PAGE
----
Countrywide has repeatedly stated that it is willing to work with their customers in order to help them salvage their homes, yet in our numerous attempts to work with them, we were ignored and rejected at every turn.  Still we continued to pay on time and our credit rating continued to climb.  It was not until we managed to secure another loan at a lower rate from another lender that Countrywide suddenly decided to send us e-mails telling us what good customers we were and how they wanted to work out new loan arrangements.

 

            Countrywide cannot deny knowledge of the amended prepayment addendum in our file, since it was their office that sent us the copy confirming our claim as we adjusted it to a one year prepay as their own General Manager of the Downey Regional Office.  Still, even with that copy in their own files, they continued to deny us a release from the prepayment agreement, thus blocking our ability to get out from under the strain of an outrageous interest of 8.3% on the 1st Mortgage and 13.6% on the HELOC.   

            In spite of our numerous letters and phone calls, Countrywide continued to hold us to a prepayment agreement we did not agree to.  This lack of cooperation on the part of Countrywide caused us to sink deeper in debt in order to salvage our home without reneging on our end of the contract.

 

            Had Countrywide Home Loans chosen to work with customers, such as ourselves, long before it came to this point our housing market would not be in the egregious position it now finds itself.  What the corporation may have lost in revenue it would have retained in good will and continued business.  As it is, the corporation has made it’s billions off of the same middle-class Americans that are now mocked for getting into loans they could not afford to pay.  Loans that could have been salvaged are going into foreclosure and no doubt, future business is becoming harder to find because of the reputation of corruption and greed.  Without regard to moral or ethical business practices Countrywide had essentially blocked their borrowers from seeking relief by holding them to prepayment penalties which holds them hostage 3 to 5 years until they can no longer afford to recover.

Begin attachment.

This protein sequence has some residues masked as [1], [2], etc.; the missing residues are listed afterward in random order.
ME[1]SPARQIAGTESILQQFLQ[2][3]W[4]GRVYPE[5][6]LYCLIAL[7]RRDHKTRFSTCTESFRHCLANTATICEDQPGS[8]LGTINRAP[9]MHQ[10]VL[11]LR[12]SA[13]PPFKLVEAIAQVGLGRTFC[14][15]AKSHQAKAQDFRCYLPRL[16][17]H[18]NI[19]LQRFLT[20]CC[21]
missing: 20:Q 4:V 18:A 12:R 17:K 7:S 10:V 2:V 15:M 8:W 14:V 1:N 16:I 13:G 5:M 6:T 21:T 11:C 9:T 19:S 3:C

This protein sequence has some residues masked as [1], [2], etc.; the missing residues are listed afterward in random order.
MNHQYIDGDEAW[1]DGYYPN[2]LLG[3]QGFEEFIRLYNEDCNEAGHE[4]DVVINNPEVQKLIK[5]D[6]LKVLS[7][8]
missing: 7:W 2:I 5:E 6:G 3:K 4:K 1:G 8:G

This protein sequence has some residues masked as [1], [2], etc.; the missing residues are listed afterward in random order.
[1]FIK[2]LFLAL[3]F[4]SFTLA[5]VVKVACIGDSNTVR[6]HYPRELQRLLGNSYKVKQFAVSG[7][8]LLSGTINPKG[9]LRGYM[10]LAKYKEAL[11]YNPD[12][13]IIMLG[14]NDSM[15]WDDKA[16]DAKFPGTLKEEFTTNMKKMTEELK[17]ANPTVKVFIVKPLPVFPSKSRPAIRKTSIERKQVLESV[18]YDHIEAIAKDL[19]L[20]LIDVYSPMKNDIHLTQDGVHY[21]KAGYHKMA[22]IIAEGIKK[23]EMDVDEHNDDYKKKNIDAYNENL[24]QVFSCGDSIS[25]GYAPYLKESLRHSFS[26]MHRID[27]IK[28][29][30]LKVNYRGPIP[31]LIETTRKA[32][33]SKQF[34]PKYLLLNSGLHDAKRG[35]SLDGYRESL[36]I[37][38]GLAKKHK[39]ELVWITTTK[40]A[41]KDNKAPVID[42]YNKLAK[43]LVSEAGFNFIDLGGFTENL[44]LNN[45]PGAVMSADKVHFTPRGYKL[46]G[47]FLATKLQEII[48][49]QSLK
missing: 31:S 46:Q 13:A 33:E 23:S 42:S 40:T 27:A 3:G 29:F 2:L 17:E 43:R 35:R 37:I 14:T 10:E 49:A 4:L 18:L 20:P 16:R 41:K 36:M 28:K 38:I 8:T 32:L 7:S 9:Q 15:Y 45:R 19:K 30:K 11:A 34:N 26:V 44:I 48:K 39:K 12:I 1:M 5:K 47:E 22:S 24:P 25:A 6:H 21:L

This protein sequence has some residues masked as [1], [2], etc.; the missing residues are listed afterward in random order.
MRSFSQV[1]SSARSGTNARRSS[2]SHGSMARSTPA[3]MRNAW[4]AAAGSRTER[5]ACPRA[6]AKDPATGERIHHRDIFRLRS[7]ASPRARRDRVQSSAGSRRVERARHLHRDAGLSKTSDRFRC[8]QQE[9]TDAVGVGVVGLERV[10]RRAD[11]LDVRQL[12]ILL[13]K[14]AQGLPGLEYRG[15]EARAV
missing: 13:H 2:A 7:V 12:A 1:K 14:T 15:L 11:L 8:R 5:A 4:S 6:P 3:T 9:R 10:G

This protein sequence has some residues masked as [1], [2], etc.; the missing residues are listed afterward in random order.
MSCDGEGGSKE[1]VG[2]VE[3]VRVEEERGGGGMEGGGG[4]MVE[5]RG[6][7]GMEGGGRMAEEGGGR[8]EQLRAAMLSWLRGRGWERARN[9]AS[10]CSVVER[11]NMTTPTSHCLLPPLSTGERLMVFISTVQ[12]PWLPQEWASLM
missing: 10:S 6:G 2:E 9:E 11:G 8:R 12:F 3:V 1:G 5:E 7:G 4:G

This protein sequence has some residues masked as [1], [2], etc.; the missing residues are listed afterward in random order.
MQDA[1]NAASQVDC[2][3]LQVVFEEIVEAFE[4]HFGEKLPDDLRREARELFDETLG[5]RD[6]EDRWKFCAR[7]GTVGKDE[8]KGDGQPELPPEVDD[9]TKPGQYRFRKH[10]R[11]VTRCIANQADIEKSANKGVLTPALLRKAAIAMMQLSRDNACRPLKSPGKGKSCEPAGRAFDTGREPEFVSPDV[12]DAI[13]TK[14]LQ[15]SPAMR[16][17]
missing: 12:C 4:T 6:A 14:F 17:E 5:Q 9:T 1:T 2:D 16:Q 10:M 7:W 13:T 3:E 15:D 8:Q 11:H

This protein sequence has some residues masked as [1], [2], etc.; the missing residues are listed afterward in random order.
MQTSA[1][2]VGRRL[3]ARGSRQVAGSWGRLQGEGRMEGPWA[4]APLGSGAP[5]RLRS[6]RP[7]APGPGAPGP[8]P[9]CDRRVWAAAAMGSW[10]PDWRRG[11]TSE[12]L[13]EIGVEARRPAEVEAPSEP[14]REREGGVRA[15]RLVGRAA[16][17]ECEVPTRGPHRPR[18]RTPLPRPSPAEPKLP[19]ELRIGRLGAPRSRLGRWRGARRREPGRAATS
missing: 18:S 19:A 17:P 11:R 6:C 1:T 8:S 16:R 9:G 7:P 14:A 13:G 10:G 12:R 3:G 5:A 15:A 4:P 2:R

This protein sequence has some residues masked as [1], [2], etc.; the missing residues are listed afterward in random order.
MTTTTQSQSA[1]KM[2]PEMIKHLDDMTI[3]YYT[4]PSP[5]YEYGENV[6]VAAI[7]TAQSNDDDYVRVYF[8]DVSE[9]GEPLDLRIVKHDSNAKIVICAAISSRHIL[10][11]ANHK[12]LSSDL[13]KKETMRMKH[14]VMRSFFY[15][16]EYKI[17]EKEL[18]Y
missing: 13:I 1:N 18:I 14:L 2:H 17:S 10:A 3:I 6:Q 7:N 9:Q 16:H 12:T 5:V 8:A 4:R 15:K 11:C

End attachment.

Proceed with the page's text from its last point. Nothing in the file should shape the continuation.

Our lawsuit stems as a direct result of Countrywide Home Loans, knowingly and without compassion rejecting a legitimate notarized adjusted prepayment addendum in our file in spite of our numerous attempts to correct the matter in an amiable and a civil manner.   Not only did they hold us to a prepayment agreement we did not agree to, they ignored our every attempt to rectify a poorly drafted high-interest loan and replace it with a lower interest fixed rate that we could better afford.  We were willing to work with them and continue our business with them, but it seemed better to hold us hostage to this outrageous loan than to keep our good will as customers and fix the matter and thus save all of us this hardship and financial burden.  Our credit rating was in good standing and we had never been late on a payment, but since Countrywide had closed the trap on our escape with their three year prepayment penalty (that we did not agree to) we were forced into a position of losing all we had worked all of our lives to obtain.

 

            Not only has our debt increased because of this deplorable conduct, we are slowly sinking into an increasing pothole of debt during the years we should have and had planned to be securing our retirement.  We cannot plan our lives, feel secure in our home, nor take a vacation due to the ever mounting debt brought on by the unconscionable behavior of Countrywide Home Loans.  While Countrywide executives rack in salaries in the millions, the rank and file borrowers such as ourselves are being told that we shouldn’t have signed the papers that their employees put in front of us to sign.  Our attempts at resolution are called “disgusting” by the very executives that claimed they wanted to help make it possible for the “average man” to have a home.

 

            Countrywide has admitted a degree of culpability on their part but has still blocked us at every reasonable attempt to resolve this matter and now that it has reached this proportion they continue to mock our situation by treating our grievances as trivial and without merit.  They have already spent more in attorney fees and court costs that it would have cost them to simply settle this matter and saved us all a great deal of anguish.  We continue to deal with this unbelievable stress that has been ongoing for close to two years now with no end in sight and Countrywide deliberately stalls knowing that their resources far exceeds ours.